Works (Tap to zoom)
Carlos Vega (b.1963, Melilla, Spain; lives and works between New York and Granada) is a painter inspired by history, mythology and religion, which he uses as a point of departure to explore questions around humanity. His work often incorporates historical documents—such as antique ledgers, typed cards from library catalogs, postage stamps, newspapers and labels—into paintings on canvas and sometimes lead, which he then punctures, etches, and paints over. Vega also often employs allegorical iconography, such as trees, with their implicit references to family trees or trees of life, and animals, particularly elephants and donkeys.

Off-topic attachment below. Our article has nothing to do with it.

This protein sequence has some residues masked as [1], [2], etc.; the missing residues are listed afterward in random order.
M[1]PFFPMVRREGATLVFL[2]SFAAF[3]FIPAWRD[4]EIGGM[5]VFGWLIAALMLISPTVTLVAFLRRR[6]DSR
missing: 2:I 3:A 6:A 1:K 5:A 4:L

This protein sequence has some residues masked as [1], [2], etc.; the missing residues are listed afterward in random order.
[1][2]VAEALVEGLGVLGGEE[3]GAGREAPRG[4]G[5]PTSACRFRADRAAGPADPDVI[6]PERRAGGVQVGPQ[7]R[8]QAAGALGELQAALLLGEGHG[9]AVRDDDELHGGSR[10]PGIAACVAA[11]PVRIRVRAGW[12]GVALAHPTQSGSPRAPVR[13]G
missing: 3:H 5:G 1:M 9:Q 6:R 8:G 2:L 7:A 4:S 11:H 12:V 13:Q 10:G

His work takes inspiration from moments in history such as the brief period when Christianity, Judaism, and Islam coexisted peacefully, or references his personal history, such as the traditional latticed screens found in his native Melilla. In a recent series, Vega created spiritual icons for our contemporary world in the form of portraits of twenty-four real and fictional women, including saints, heroines, and goddesses from around the globe, who in their lifetimes struggled with internal turmoil in the search for purpose and meaning. This interconnected tribe—including the Chinese goddess, Nüwa, believed to be the creator of mankind who restored earth’s connection with the heavens, and Malala Yousafzai who survived a brutal Taliban attack in response to her fight for the education of women and girls—are rendered with repetitive, linear, matte gesso marks, and vibrant color field backgrounds on linen. They recall the chanting and mantras of many global religions and emphasize the connection between past and present.